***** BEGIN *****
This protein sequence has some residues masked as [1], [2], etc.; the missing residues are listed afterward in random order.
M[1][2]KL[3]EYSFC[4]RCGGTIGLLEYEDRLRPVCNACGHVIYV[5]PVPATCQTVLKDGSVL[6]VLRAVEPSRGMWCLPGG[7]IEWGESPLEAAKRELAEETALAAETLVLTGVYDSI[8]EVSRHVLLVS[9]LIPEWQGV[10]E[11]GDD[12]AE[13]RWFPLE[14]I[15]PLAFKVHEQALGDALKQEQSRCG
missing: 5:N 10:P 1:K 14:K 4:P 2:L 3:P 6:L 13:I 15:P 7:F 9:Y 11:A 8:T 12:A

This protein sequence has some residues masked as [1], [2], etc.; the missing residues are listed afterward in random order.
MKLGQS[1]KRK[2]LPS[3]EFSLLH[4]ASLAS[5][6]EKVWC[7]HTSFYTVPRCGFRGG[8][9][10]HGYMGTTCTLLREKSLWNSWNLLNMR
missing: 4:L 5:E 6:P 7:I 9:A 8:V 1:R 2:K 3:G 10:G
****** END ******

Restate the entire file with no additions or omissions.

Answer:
This protein sequence has some residues masked as [1], [2], etc.; the missing residues are listed afterward in random order.
M[1][2]KL[3]EYSFC[4]RCGGTIGLLEYEDRLRPVCNACGHVIYV[5]PVPATCQTVLKDGSVL[6]VLRAVEPSRGMWCLPGG[7]IEWGESPLEAAKRELAEETALAAETLVLTGVYDSI[8]EVSRHVLLVS[9]LIPEWQGV[10]E[11]GDD[12]AE[13]RWFPLE[14]I[15]PLAFKVHEQALGDALKQEQSRCG
missing: 5:N 10:P 1:K 14:K 4:P 2:L 3:P 6:L 13:I 15:P 7:F 9:Y 11:A 8:T 12:A

This protein sequence has some residues masked as [1], [2], etc.; the missing residues are listed afterward in random order.
MKLGQS[1]KRK[2]LPS[3]EFSLLH[4]ASLAS[5][6]EKVWC[7]HTSFYTVPRCGFRGG[8][9][10]HGYMGTTCTLLREKSLWNSWNLLNMR
missing: 4:L 5:E 6:P 7:I 9:A 8:V 1:R 2:K 3:G 10:G